Bohemian Rhapsody (12A)

July 13th 1985. Wembley Stadium. Amongst a lineup of some of the greatest musical acts of all time, Freddie Mercury, Brian May, Roger Taylor and John Deacon took to the stage – Queen.

It’s a performance that helped solidify them as one of the greatest rock bands of all time. Before this, however, Farrokh Bulsara worked at Heathrow Airport moving luggage from one cart to the next.

Craving something more, something legendary, Farrokh approached the band known as ‘Smile’. The rest, as the expression says, is history.

Amid well-publicized production troubles that saw the director being replaced mid-shoot, you can forgive some of my own skepticism before going into the theatre.

Added to this is also the huge question – how on earth do you tackle such a subject matter? The story of Queen, along with the life of Freddie Mercury, spans decades, all filled with emotion, memories and moments that are now music folklore. Can they do them all justice in 134 minutes? Well, Bohemian Rhapsody gives it a bloody good shot.

With so much ground to cover, little time is wasted as Bohemian Rhapsody thumps through into the formation of Queen with energy similar to that of Mercury’s own performances on stage.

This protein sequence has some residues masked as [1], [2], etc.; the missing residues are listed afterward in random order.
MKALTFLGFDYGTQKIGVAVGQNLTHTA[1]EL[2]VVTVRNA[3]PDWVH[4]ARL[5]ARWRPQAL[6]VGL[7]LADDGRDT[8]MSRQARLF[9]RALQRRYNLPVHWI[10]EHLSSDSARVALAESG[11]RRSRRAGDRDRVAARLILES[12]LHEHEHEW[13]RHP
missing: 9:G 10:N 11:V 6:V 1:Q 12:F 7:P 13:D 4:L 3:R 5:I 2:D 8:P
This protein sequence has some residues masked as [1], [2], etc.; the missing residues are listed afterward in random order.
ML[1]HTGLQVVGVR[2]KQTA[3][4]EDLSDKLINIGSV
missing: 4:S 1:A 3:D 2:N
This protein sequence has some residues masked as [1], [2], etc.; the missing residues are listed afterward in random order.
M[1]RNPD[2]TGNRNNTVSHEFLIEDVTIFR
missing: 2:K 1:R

Farrokh Bulsara is left behind as you take a front seat into the creation of Freddie Mercury. Painted as a tragic figure, seeking love and battling loneliness, Bohemian Rhapsody maybe doesn’t dig deep enough but certainly gives you a glimpse into the true man behind the persona.

At the centre of Bohemian Rhapsody is, of course, Remi Malek’s performance of Freddie Mercury. Deserving of all the plaudits, Remi Malek is a tour-de-force of every sense of the phrase.

There’s a self-assurance that comes with Freddie, possibly even cockiness, but yet, the cracks are evident that display a certain sensitivity to the artist. Whichever way the BAFTAs or Academy Awards go, Remi Malek deserves to be in the conversation.

So entrenched in popular culture, you’ll be hard pushed to find someone who doesn’t know the words to a dozen of Queen’s greatest hits. The joy and soul of their music is on full display in Bohemian Rhapsody.

From the essence that creates the songs to the melodies and anthems that they became known for, this is a true celebration of their music. The performances, although slightly self-indulgent at times, are breathtaking. You’ll be tapping your feet and clapping along in no time at all.

To even broach such a subject as Queen and Freddie Mercury is a brave feat, yet Bohemian Rhapsody accomplishes what it sets out to do. It’s a tribute to one of the greatest musicians and creative geniuses of all time. Gallileo, Gallileo, Gallileo, Figaro, Magnificoooo….

By Jordan Barrett


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